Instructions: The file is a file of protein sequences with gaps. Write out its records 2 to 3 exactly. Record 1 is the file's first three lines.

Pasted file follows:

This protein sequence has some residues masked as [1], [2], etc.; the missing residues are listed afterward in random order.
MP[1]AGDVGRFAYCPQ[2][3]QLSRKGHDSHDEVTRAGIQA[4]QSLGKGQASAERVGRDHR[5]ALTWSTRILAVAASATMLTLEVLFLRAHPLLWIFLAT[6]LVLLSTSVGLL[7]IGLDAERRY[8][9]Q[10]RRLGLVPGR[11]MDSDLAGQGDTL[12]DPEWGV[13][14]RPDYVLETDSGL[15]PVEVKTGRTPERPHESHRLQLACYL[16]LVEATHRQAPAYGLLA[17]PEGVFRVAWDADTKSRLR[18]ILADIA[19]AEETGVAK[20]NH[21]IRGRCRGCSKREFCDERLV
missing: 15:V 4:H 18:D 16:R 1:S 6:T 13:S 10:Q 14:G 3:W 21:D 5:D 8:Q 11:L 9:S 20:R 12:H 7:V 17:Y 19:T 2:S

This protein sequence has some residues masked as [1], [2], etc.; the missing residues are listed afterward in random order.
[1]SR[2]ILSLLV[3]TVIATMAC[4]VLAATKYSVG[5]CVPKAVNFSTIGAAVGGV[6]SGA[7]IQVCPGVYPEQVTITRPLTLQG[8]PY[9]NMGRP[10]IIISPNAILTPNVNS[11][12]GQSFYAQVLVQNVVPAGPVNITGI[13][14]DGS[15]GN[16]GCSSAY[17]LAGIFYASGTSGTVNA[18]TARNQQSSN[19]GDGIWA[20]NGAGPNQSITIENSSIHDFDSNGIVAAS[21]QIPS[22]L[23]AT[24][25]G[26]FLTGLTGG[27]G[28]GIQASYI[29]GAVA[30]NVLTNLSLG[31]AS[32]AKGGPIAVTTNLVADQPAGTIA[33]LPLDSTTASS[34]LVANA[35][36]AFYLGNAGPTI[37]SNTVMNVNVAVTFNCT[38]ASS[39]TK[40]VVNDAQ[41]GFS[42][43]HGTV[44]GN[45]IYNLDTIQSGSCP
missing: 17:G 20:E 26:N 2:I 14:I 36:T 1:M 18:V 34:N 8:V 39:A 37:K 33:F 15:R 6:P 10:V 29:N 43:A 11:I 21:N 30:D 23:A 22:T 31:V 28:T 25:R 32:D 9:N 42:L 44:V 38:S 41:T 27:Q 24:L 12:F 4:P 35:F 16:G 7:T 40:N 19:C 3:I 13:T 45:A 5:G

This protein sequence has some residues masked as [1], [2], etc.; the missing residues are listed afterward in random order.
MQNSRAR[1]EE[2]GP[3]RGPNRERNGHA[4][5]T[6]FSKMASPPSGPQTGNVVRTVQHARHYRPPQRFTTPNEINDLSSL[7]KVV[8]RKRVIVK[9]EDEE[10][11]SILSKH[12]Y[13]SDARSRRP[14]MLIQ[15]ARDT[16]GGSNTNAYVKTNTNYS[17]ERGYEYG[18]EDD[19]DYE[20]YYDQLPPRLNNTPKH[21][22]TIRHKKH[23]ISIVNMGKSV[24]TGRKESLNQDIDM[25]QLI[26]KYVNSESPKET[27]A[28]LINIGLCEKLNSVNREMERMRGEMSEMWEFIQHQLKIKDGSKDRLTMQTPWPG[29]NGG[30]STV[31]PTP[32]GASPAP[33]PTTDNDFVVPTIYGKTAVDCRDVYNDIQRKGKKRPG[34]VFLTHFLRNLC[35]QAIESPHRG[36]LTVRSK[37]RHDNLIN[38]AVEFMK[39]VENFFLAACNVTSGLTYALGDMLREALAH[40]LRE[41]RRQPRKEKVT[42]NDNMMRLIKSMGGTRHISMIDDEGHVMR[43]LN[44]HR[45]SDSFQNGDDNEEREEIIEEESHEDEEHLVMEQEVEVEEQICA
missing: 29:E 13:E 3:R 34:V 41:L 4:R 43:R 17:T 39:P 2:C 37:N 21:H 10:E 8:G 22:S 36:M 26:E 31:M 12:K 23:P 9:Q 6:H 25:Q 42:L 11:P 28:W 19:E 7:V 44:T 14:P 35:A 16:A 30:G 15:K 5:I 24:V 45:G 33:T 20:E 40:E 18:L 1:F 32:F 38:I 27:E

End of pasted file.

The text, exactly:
This protein sequence has some residues masked as [1], [2], etc.; the missing residues are listed afterward in random order.
[1]SR[2]ILSLLV[3]TVIATMAC[4]VLAATKYSVG[5]CVPKAVNFSTIGAAVGGV[6]SGA[7]IQVCPGVYPEQVTITRPLTLQG[8]PY[9]NMGRP[10]IIISPNAILTPNVNS[11][12]GQSFYAQVLVQNVVPAGPVNITGI[13][14]DGS[15]GN[16]GCSSAY[17]LAGIFYASGTSGTVNA[18]TARNQQSSN[19]GDGIWA[20]NGAGPNQSITIENSSIHDFDSNGIVAAS[21]QIPS[22]L[23]AT[24][25]G[26]FLTGLTGG[27]G[28]GIQASYI[29]GAVA[30]NVLTNLSLG[31]AS[32]AKGGPIAVTTNLVADQPAGTIA[33]LPLDSTTASS[34]LVANA[35][36]AFYLGNAGPTI[37]SNTVMNVNVAVTFNCT[38]ASS[39]TK[40]VVNDAQ[41]GFS[42][43]HGTV[44]GN[45]IYNLDTIQSGSCP
missing: 17:G 20:E 26:N 2:I 14:I 36:T 1:M 18:V 34:N 8:V 39:A 37:K 33:F 15:R 6:P 10:V 29:N 43:A 11:I 21:N 30:D 23:A 22:T 31:V 28:T 25:R 32:D 9:N 42:L 44:V 38:S 41:T 27:Q 24:L 12:F 4:P 35:F 16:G 7:T 40:N 19:C 3:I 13:T 45:A 5:G

This protein sequence has some residues masked as [1], [2], etc.; the missing residues are listed afterward in random order.
MQNSRAR[1]EE[2]GP[3]RGPNRERNGHA[4][5]T[6]FSKMASPPSGPQTGNVVRTVQHARHYRPPQRFTTPNEINDLSSL[7]KVV[8]RKRVIVK[9]EDEE[10][11]SILSKH[12]Y[13]SDARSRRP[14]MLIQ[15]ARDT[16]GGSNTNAYVKTNTNYS[17]ERGYEYG[18]EDD[19]DYE[20]YYDQLPPRLNNTPKH[21][22]TIRHKKH[23]ISIVNMGKSV[24]TGRKESLNQDIDM[25]QLI[26]KYVNSESPKET[27]A[28]LINIGLCEKLNSVNREMERMRGEMSEMWEFIQHQLKIKDGSKDRLTMQTPWPG[29]NGG[30]STV[31]PTP[32]GASPAP[33]PTTDNDFVVPTIYGKTAVDCRDVYNDIQRKGKKRPG[34]VFLTHFLRNLC[35]QAIESPHRG[36]LTVRSK[37]RHDNLIN[38]AVEFMK[39]VENFFLAACNVTSGLTYALGDMLREALAH[40]LRE[41]RRQPRKEKVT[42]NDNMMRLIKSMGGTRHISMIDDEGHVMR[43]LN[44]HR[45]SDSFQNGDDNEEREEIIEEESHEDEEHLVMEQEVEVEEQICA
missing: 29:E 13:E 3:R 34:V 41:L 4:R 43:R 17:T 39:P 2:C 37:N 21:H 10:E 8:G 22:S 36:M 26:E 31:M 12:K 23:P 9:Q 6:H 25:Q 42:L 11:P 28:W 19:E 7:V 44:T 14:P 35:A 16:A 30:G 15:K 5:I 24:V 45:G 33:T 20:E 40:E 18:L 1:F 32:F 38:I 27:E